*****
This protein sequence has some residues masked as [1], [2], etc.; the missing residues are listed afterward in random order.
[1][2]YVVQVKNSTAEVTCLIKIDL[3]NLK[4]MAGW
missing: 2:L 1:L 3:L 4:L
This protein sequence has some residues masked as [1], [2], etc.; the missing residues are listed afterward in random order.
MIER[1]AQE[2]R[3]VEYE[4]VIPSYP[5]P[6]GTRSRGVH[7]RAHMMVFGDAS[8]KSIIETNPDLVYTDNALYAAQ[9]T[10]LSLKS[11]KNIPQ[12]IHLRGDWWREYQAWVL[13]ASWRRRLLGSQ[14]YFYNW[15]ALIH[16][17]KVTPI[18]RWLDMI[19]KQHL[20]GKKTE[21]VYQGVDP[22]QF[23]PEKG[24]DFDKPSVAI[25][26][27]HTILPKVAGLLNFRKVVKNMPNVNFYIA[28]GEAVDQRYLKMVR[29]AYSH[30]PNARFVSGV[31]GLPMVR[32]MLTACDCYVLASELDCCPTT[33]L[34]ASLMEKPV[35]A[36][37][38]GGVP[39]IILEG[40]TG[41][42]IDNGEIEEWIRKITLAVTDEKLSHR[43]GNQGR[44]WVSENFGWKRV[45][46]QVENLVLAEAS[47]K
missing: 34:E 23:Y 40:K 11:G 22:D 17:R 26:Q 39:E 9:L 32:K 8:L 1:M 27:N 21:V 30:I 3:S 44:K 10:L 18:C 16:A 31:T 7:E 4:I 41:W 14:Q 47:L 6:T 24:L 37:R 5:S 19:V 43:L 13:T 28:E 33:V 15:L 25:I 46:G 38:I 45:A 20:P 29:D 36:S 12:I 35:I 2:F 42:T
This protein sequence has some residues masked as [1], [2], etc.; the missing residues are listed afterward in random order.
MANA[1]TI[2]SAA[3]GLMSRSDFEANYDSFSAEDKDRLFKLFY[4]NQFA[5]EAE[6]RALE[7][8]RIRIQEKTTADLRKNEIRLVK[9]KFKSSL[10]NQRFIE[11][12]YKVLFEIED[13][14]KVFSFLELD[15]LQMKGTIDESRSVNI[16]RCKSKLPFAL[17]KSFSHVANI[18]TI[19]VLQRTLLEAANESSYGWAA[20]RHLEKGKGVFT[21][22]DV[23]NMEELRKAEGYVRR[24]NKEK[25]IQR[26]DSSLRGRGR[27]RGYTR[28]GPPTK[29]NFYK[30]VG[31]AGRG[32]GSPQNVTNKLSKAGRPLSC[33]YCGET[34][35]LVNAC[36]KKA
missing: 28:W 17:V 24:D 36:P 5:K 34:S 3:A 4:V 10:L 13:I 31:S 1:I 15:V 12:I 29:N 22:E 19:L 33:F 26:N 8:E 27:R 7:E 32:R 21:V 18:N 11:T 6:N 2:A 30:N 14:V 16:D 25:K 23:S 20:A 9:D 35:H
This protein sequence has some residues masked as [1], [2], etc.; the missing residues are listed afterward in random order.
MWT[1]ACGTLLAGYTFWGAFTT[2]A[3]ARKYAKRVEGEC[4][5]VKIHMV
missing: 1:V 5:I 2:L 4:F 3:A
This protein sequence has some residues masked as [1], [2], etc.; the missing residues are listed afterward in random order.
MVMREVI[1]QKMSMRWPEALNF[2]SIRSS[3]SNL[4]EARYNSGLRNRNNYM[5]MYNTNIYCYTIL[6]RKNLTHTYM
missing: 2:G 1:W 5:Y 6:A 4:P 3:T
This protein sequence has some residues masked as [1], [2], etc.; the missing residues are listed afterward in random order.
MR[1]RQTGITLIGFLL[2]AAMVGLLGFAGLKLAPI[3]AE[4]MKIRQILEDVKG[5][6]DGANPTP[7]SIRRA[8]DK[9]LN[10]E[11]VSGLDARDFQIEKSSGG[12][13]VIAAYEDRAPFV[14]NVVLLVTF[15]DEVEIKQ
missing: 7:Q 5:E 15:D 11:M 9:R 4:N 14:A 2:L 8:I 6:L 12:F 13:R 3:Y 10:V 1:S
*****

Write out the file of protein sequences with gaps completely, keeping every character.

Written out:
This protein sequence has some residues masked as [1], [2], etc.; the missing residues are listed afterward in random order.
[1][2]YVVQVKNSTAEVTCLIKIDL[3]NLK[4]MAGW
missing: 2:L 1:L 3:L 4:L
This protein sequence has some residues masked as [1], [2], etc.; the missing residues are listed afterward in random order.
MIER[1]AQE[2]R[3]VEYE[4]VIPSYP[5]P[6]GTRSRGVH[7]RAHMMVFGDAS[8]KSIIETNPDLVYTDNALYAAQ[9]T[10]LSLKS[11]KNIPQ[12]IHLRGDWWREYQAWVL[13]ASWRRRLLGSQ[14]YFYNW[15]ALIH[16][17]KVTPI[18]RWLDMI[19]KQHL[20]GKKTE[21]VYQGVDP[22]QF[23]PEKG[24]DFDKPSVAI[25][26][27]HTILPKVAGLLNFRKVVKNMPNVNFYIA[28]GEAVDQRYLKMVR[29]AYSH[30]PNARFVSGV[31]GLPMVR[32]MLTACDCYVLASELDCCPTT[33]L[34]ASLMEKPV[35]A[36][37][38]GGVP[39]IILEG[40]TG[41][42]IDNGEIEEWIRKITLAVTDEKLSHR[43]GNQGR[44]WVSENFGWKRV[45][46]QVENLVLAEAS[47]K
missing: 34:E 23:Y 40:K 11:G 22:D 17:R 26:Q 39:E 9:L 32:K 8:L 1:M 27:N 21:V 30:I 3:S 44:K 10:L 18:C 16:A 31:T 7:E 4:I 41:W 14:Q 47:L 6:T 24:L 37:R 5:S 19:V 43:L 13:T 28:E 33:V 15:L 25:I 46:G 38:I 45:A 20:P 29:D 36:S 12:I 35:I 2:F 42:T
This protein sequence has some residues masked as [1], [2], etc.; the missing residues are listed afterward in random order.
MANA[1]TI[2]SAA[3]GLMSRSDFEANYDSFSAEDKDRLFKLFY[4]NQFA[5]EAE[6]RALE[7][8]RIRIQEKTTADLRKNEIRLVK[9]KFKSSL[10]NQRFIE[11][12]YKVLFEIED[13][14]KVFSFLELD[15]LQMKGTIDESRSVNI[16]RCKSKLPFAL[17]KSFSHVANI[18]TI[19]VLQRTLLEAANESSYGWAA[20]RHLEKGKGVFT[21][22]DV[23]NMEELRKAEGYVRR[24]NKEK[25]IQR[26]DSSLRGRGR[27]RGYTR[28]GPPTK[29]NFYK[30]VG[31]AGRG[32]GSPQNVTNKLSKAGRPLSC[33]YCGET[34][35]LVNAC[36]KKA
missing: 28:W 17:V 24:D 36:P 5:K 34:S 3:A 4:V 10:L 13:I 31:S 1:I 15:V 12:I 29:N 22:E 19:L 33:F 26:N 8:E 27:R 7:E 32:R 21:V 18:N 11:T 6:N 2:A 30:N 14:V 16:D 25:K 23:S 20:A 9:D 35:H
This protein sequence has some residues masked as [1], [2], etc.; the missing residues are listed afterward in random order.
MWT[1]ACGTLLAGYTFWGAFTT[2]A[3]ARKYAKRVEGEC[4][5]VKIHMV
missing: 1:V 5:I 2:L 4:F 3:A
This protein sequence has some residues masked as [1], [2], etc.; the missing residues are listed afterward in random order.
MVMREVI[1]QKMSMRWPEALNF[2]SIRSS[3]SNL[4]EARYNSGLRNRNNYM[5]MYNTNIYCYTIL[6]RKNLTHTYM
missing: 2:G 1:W 5:Y 6:A 4:P 3:T
This protein sequence has some residues masked as [1], [2], etc.; the missing residues are listed afterward in random order.
MR[1]RQTGITLIGFLL[2]AAMVGLLGFAGLKLAPI[3]AE[4]MKIRQILEDVKG[5][6]DGANPTP[7]SIRRA[8]DK[9]LN[10]E[11]VSGLDARDFQIEKSSGG[12][13]VIAAYEDRAPFV[14]NVVLLVTF[15]DEVEIKQ
missing: 7:Q 5:E 15:D 11:M 9:R 4:N 14:A 2:L 8:I 6:L 12:F 13:R 3:Y 10:V 1:S